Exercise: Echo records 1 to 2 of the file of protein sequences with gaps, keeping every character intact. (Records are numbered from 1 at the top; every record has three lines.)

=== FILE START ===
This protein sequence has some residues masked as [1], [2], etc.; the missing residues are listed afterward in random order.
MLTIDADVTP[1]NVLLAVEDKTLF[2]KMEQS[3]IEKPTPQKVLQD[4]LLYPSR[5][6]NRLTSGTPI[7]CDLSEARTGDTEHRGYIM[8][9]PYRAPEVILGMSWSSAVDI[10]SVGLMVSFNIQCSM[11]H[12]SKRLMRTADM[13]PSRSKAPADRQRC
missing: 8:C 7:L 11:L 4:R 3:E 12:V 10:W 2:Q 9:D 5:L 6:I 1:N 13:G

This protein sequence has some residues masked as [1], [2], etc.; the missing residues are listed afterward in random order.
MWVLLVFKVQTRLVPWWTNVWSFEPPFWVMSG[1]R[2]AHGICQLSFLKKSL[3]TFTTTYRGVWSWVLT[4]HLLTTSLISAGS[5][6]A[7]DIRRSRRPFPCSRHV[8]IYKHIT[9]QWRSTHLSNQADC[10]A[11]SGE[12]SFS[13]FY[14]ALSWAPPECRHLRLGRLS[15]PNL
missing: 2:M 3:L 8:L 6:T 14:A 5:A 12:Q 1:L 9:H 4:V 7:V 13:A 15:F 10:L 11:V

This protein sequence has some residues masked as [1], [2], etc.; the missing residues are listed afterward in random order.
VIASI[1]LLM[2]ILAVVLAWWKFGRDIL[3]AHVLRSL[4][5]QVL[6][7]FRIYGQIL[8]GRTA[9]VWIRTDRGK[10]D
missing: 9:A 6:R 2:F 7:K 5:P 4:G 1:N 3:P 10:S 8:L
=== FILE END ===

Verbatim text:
This protein sequence has some residues masked as [1], [2], etc.; the missing residues are listed afterward in random order.
MLTIDADVTP[1]NVLLAVEDKTLF[2]KMEQS[3]IEKPTPQKVLQD[4]LLYPSR[5][6]NRLTSGTPI[7]CDLSEARTGDTEHRGYIM[8][9]PYRAPEVILGMSWSSAVDI[10]SVGLMVSFNIQCSM[11]H[12]SKRLMRTADM[13]PSRSKAPADRQRC
missing: 8:C 7:L 11:L 4:R 3:E 12:V 10:W 2:Q 9:D 5:L 6:I 1:N 13:G

This protein sequence has some residues masked as [1], [2], etc.; the missing residues are listed afterward in random order.
MWVLLVFKVQTRLVPWWTNVWSFEPPFWVMSG[1]R[2]AHGICQLSFLKKSL[3]TFTTTYRGVWSWVLT[4]HLLTTSLISAGS[5][6]A[7]DIRRSRRPFPCSRHV[8]IYKHIT[9]QWRSTHLSNQADC[10]A[11]SGE[12]SFS[13]FY[14]ALSWAPPECRHLRLGRLS[15]PNL
missing: 2:M 3:L 8:L 6:T 14:A 5:A 12:Q 1:L 9:H 4:V 7:V 13:A 15:F 10:L 11:V